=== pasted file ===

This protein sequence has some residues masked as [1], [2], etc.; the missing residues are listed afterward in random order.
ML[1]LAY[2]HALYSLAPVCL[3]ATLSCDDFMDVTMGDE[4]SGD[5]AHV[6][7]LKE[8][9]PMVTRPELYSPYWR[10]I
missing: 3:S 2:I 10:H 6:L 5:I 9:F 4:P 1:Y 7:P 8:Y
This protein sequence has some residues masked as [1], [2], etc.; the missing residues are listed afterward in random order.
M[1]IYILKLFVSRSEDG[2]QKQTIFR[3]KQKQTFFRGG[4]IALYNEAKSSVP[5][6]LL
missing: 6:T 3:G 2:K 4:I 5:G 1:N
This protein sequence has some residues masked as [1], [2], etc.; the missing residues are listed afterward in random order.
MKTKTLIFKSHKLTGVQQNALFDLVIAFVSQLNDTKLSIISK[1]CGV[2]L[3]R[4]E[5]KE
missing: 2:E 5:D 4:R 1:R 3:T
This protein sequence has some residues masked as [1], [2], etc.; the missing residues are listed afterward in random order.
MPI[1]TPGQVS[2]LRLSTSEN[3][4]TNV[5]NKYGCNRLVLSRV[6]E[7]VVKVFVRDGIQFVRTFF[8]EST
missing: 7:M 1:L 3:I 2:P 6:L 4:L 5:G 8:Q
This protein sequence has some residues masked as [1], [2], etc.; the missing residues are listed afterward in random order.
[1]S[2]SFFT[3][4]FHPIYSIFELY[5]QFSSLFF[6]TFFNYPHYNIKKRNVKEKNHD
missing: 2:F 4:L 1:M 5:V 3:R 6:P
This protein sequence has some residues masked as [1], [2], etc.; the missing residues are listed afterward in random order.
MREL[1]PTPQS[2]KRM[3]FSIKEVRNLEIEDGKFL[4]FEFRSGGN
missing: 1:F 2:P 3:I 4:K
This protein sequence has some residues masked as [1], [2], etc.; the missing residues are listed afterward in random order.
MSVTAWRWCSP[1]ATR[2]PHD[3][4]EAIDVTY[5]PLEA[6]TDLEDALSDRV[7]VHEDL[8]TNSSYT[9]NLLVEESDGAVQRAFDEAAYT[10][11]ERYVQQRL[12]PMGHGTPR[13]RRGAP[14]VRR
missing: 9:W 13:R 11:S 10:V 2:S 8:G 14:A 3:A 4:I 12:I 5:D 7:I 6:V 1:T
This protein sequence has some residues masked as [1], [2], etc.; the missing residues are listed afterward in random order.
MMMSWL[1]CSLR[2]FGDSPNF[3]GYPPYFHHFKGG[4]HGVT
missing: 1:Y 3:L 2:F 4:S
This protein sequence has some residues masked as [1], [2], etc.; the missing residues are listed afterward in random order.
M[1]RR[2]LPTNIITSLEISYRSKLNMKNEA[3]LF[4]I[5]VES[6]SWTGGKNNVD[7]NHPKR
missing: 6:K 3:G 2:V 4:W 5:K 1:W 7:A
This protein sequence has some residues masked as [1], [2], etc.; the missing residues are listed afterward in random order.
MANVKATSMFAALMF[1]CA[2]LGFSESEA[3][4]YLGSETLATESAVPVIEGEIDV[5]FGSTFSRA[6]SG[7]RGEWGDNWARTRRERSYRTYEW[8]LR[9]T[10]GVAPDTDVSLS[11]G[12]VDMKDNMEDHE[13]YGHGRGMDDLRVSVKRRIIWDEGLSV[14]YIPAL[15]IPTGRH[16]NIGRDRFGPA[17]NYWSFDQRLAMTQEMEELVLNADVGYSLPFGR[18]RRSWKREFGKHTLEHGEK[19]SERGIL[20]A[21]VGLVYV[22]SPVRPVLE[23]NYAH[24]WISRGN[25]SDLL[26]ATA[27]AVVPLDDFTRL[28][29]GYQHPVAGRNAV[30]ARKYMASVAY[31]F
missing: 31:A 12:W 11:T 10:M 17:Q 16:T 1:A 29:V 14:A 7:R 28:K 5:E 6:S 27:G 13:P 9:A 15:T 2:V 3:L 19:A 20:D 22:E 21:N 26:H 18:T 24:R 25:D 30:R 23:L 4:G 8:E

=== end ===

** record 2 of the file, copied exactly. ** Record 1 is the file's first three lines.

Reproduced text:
This protein sequence has some residues masked as [1], [2], etc.; the missing residues are listed afterward in random order.
M[1]IYILKLFVSRSEDG[2]QKQTIFR[3]KQKQTFFRGG[4]IALYNEAKSSVP[5][6]LL
missing: 6:T 3:G 2:K 4:I 5:G 1:N